Parker: It was more performance art.
Malcolm: It was more performance art than it was music. 
Parker: It was pretty wild. There could’ve been death… Let’s say.
Malcolm: There was one show where Parker. We were opening up for this band, Mindless Self Indulgence, 

Oh, I love MSI.
Malcom: Yeah, MSI, they’re gnarly, they’re crazy. We were opening up for them and an 18-year-old Parker, super drunk, he stumbled around mid-set and it was a five-foot tall stage and there were this big row of speakers that were lining the front of the stage but for some reason there was a foot gap. So Parker tripped over his cable, falls head over heels into this gap and his legs are just dangling in the air mid-song. He gets up, fucks with his bass and then right back at it.
Parker: These were different times, Mary.

That segways into my next question. How do you go from that punk band to a more pop-streamed rock band?
Parker: Personally, the punk thing was always more of an experiment. I was always into pop music and I was always listening to pop music. I knew that eventually I’d want to do something like the Gay Nineties. So, for me, that was my experimental years. It was just, “alright, let’s get weird, let’s do this”. But I always knew I’d, hopefully, end up singing and writing pop songs.
Malcolm: I grew up very much in the punk rock scene. I grew up in Oregon as a teenager and that was it for me, that DIY culture, that was the thing. It was a good thing going to such extremes, as we did with Fake Shark, that it got all of that out of my system. It taught me to play less, really. It doesn’t need to be all spastic and crazy all the time, let the song be a song. It helped me grow.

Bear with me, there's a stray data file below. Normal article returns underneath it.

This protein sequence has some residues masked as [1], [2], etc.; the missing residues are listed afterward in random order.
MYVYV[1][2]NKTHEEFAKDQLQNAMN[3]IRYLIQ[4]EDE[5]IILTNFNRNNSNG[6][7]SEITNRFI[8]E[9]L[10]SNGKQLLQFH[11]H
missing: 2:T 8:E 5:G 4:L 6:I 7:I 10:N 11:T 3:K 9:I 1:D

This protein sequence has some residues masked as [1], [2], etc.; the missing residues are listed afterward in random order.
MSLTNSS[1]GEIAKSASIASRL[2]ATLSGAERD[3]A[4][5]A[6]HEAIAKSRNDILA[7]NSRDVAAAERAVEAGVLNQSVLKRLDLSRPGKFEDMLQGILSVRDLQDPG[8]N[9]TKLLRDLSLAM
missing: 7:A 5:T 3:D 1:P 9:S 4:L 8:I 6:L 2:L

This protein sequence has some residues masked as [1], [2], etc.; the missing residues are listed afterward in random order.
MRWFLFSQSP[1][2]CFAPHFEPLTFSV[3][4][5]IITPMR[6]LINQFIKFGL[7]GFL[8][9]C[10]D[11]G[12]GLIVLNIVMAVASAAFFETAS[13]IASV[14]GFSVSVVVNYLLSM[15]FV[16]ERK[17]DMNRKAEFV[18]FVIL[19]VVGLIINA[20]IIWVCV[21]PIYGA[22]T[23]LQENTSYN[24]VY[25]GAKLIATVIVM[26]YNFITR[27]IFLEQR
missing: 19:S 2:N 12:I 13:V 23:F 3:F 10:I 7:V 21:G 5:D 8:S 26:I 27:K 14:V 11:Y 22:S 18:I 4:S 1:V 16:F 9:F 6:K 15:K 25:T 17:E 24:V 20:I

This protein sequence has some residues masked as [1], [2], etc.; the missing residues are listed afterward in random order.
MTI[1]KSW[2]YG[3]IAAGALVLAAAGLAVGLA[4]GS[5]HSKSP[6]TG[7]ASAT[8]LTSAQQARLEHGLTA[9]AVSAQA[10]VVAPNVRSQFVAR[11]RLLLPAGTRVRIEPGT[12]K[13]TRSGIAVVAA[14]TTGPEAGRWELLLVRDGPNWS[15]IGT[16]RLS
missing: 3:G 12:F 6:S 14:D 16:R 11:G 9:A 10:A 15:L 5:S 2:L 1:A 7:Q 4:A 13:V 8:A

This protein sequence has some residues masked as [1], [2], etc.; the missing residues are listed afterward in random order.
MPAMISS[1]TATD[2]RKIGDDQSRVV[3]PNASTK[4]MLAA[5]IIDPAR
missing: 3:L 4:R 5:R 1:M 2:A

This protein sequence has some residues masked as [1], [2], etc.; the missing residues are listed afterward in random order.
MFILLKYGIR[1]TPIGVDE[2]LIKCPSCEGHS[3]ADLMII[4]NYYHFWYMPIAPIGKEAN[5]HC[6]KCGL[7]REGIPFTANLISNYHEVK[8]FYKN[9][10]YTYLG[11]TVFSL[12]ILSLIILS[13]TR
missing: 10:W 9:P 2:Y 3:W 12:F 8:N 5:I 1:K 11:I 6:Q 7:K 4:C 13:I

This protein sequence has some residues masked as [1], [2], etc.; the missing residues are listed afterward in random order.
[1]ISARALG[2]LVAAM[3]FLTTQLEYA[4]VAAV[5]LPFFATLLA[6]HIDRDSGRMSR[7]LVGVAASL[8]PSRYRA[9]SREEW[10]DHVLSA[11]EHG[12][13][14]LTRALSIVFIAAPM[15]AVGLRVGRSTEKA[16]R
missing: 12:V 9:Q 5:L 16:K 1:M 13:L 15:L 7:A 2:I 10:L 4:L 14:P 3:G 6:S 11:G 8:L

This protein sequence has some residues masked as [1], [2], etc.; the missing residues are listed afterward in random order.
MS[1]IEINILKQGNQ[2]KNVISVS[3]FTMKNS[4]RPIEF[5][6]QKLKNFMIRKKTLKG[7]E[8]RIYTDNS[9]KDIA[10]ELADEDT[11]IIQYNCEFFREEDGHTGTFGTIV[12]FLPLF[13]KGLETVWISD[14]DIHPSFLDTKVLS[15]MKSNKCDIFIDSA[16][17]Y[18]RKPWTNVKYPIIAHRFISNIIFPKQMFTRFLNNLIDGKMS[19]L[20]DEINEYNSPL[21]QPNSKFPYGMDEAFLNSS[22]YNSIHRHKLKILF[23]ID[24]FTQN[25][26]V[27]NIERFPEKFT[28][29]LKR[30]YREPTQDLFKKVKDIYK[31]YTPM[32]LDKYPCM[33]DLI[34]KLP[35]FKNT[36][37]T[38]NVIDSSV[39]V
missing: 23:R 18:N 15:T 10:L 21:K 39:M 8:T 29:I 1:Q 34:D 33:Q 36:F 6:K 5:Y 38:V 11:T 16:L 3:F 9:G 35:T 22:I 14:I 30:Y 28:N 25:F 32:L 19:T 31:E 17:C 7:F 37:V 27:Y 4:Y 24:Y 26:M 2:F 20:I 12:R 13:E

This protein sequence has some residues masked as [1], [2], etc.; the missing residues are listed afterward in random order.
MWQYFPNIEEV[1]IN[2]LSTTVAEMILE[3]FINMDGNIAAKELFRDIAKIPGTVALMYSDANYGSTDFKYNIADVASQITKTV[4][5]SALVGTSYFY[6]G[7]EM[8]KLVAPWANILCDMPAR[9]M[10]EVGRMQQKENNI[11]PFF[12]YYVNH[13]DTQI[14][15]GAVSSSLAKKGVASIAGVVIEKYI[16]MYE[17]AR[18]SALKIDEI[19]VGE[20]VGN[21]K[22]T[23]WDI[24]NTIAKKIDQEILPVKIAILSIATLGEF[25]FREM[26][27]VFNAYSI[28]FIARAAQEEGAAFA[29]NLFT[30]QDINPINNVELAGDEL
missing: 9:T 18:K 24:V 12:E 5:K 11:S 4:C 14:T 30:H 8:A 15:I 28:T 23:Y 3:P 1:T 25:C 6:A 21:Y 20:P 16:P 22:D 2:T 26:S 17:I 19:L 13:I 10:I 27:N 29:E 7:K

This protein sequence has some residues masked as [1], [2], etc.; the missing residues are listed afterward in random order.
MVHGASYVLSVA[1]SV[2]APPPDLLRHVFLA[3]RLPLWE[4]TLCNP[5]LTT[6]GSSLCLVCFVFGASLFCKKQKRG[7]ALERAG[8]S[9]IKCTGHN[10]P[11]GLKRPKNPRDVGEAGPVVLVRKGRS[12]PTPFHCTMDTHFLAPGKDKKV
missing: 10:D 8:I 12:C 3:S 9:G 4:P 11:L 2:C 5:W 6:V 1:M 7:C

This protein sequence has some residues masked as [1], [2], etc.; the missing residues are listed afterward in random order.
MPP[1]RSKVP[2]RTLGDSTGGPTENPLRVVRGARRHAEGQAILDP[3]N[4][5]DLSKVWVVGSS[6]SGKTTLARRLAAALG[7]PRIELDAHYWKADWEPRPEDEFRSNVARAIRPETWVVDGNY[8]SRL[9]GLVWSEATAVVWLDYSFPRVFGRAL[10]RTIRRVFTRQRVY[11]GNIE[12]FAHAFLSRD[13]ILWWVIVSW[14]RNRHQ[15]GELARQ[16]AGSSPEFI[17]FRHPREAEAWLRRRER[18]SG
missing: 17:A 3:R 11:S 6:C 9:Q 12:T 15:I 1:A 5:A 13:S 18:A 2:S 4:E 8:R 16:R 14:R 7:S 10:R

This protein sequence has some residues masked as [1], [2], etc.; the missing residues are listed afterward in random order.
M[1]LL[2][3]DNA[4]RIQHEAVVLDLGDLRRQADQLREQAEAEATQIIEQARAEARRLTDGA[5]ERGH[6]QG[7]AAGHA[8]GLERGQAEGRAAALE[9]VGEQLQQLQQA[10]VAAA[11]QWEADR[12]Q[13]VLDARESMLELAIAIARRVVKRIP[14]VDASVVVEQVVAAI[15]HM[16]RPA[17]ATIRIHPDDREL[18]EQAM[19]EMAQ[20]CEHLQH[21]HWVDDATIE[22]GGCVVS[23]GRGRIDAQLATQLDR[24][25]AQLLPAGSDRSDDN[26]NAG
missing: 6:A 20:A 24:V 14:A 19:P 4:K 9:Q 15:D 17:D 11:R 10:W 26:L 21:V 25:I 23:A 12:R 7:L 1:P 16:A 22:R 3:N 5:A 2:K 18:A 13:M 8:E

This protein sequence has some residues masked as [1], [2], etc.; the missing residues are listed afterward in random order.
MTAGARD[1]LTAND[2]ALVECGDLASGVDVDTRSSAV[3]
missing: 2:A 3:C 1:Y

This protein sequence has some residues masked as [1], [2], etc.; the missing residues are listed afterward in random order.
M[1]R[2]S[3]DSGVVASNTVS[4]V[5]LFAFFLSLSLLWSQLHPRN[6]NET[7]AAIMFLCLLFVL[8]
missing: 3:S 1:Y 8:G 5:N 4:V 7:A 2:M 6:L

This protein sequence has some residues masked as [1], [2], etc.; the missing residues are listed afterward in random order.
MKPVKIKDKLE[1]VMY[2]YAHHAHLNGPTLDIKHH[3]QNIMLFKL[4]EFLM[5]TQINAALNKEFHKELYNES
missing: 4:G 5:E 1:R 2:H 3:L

Growing up, Malcolm did tap dancing and Parker did Ukrainian dance. Do you think, having that dancing background, helped with your performances now?
Parker: The thing is, I was put into dancing because I was already dancing. There’s so much footage of me dancing in my basement with my sister to albums. 
Malcolm: For me, my mom was a professional dancer. She was a ballet dancer and then she taught dance when I was really little so I was put into ballet when I was 2, I took tap dance and swing and salsa. I’m absolutely more rhythmically inclined than I am melodically inclined. I would be just a dancer if I hadn’t picked up drums. Music is very rhythmic for me. What makes me boogie, what makes me move is what I want to play. Dance is absolutely the root of my drumming in many ways.

How long did you do dance lessons for?
Parker: I did it for six or seven years and then I moved onto skateboarding.
Malcolm: And gymnastics.
Parker: I was a gymnast the whole entire time. Gymnastics was my first love and I did that for quite a while. I realized I would never truly be good enough to make it to the top so I started skateboarding. I started smoking pot and skateboarding and then playing music. 

Parker has a bunch of projects: Mounties, Gay Nineties, Fur Trade. Is it hard to find time for all those projects?
Parker: No. It’s basically like, I could work a day job full time and have one band or I could work in a bunch of different bands and make the same amount of low income money and keep going. You know, hopefully, eventually, maybe not be poor. But, for the time being, as a musician, with the three bands, I can sustain myself. I also write with a lot of other people. It’s a difficult climate right now. Three bands, or just two bands, is just the way it is. 
Malcolm: There’s a band with this girl, Alexis Young, in Vancouver, that Parker co-wrote a bunch of the songs and me and Bruce from Gay Nineties play in and it’s called Youngblood. It’s a new project.

Both of you tour a lot with your musical projects. What’s your favourite thing to do in a new city?
Parker: A new city? We don’t really have days off. For me a day off is, I just want to drink wine in a hotel and text my girlfriend and be lazy as fuck.
Malcolm: Whereas Bruce and I are very different. We want to smoke pot and chill out in the hotel room. 
Parker: But my favourite part about touring is being in the van and reading. I get in a zone and I just read. I finish books. I’ve basically gained a very great foothold of literature because of touring because I would never have the time to read as much as I do.